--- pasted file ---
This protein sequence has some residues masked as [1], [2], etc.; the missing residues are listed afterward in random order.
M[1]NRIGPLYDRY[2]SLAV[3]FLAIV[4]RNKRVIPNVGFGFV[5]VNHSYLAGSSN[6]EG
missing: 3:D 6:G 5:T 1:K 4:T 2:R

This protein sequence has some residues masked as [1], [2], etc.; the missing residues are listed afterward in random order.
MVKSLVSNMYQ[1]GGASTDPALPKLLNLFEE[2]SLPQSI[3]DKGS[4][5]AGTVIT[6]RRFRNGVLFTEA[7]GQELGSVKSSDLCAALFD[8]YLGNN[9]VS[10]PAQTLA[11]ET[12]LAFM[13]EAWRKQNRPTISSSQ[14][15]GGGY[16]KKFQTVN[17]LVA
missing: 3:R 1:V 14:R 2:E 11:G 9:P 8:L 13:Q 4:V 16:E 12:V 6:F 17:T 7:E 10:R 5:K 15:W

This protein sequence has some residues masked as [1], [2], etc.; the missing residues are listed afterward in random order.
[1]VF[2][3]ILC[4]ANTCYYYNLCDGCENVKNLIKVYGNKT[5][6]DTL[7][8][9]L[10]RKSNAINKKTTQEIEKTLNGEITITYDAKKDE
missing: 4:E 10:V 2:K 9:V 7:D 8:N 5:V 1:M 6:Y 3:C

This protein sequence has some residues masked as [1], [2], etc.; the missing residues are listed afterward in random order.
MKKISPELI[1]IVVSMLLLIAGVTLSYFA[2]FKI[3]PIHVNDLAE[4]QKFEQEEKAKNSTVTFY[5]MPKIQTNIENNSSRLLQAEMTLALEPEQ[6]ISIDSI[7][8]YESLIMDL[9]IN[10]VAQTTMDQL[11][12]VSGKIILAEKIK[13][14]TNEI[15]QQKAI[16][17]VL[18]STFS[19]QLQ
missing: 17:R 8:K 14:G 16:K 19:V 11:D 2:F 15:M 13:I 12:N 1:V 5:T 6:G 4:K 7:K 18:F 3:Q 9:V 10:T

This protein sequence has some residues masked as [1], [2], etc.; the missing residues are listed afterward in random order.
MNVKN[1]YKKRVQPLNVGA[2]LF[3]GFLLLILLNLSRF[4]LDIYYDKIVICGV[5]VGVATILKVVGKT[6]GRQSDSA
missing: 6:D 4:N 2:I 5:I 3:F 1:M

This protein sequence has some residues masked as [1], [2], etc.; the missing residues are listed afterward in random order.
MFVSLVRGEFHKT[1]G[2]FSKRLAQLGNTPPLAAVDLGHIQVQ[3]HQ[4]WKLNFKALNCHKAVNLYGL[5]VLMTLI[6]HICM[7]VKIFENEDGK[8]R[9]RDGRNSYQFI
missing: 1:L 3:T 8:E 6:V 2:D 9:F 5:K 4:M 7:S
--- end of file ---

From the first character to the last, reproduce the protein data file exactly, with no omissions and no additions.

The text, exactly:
This protein sequence has some residues masked as [1], [2], etc.; the missing residues are listed afterward in random order.
M[1]NRIGPLYDRY[2]SLAV[3]FLAIV[4]RNKRVIPNVGFGFV[5]VNHSYLAGSSN[6]EG
missing: 3:D 6:G 5:T 1:K 4:T 2:R

This protein sequence has some residues masked as [1], [2], etc.; the missing residues are listed afterward in random order.
MVKSLVSNMYQ[1]GGASTDPALPKLLNLFEE[2]SLPQSI[3]DKGS[4][5]AGTVIT[6]RRFRNGVLFTEA[7]GQELGSVKSSDLCAALFD[8]YLGNN[9]VS[10]PAQTLA[11]ET[12]LAFM[13]EAWRKQNRPTISSSQ[14][15]GGGY[16]KKFQTVN[17]LVA
missing: 3:R 1:V 14:R 2:E 11:G 9:P 8:L 13:Q 4:V 16:E 12:V 6:F 17:T 7:E 10:R 5:K 15:W

This protein sequence has some residues masked as [1], [2], etc.; the missing residues are listed afterward in random order.
[1]VF[2][3]ILC[4]ANTCYYYNLCDGCENVKNLIKVYGNKT[5][6]DTL[7][8][9]L[10]RKSNAINKKTTQEIEKTLNGEITITYDAKKDE
missing: 4:E 10:V 2:K 9:V 7:D 8:N 5:V 1:M 6:Y 3:C

This protein sequence has some residues masked as [1], [2], etc.; the missing residues are listed afterward in random order.
MKKISPELI[1]IVVSMLLLIAGVTLSYFA[2]FKI[3]PIHVNDLAE[4]QKFEQEEKAKNSTVTFY[5]MPKIQTNIENNSSRLLQAEMTLALEPEQ[6]ISIDSI[7][8]YESLIMDL[9]IN[10]VAQTTMDQL[11][12]VSGKIILAEKIK[13][14]TNEI[15]QQKAI[16][17]VL[18]STFS[19]QLQ
missing: 17:R 8:K 14:G 16:K 19:V 11:D 2:F 15:M 13:I 12:N 1:V 5:T 6:G 4:K 7:K 18:F 3:Q 9:V 10:T

This protein sequence has some residues masked as [1], [2], etc.; the missing residues are listed afterward in random order.
MNVKN[1]YKKRVQPLNVGA[2]LF[3]GFLLLILLNLSRF[4]LDIYYDKIVICGV[5]VGVATILKVVGKT[6]GRQSDSA
missing: 6:D 4:N 2:I 5:I 3:F 1:M

This protein sequence has some residues masked as [1], [2], etc.; the missing residues are listed afterward in random order.
MFVSLVRGEFHKT[1]G[2]FSKRLAQLGNTPPLAAVDLGHIQVQ[3]HQ[4]WKLNFKALNCHKAVNLYGL[5]VLMTLI[6]HICM[7]VKIFENEDGK[8]R[9]RDGRNSYQFI
missing: 1:L 3:T 8:E 6:V 2:D 9:F 5:K 4:M 7:S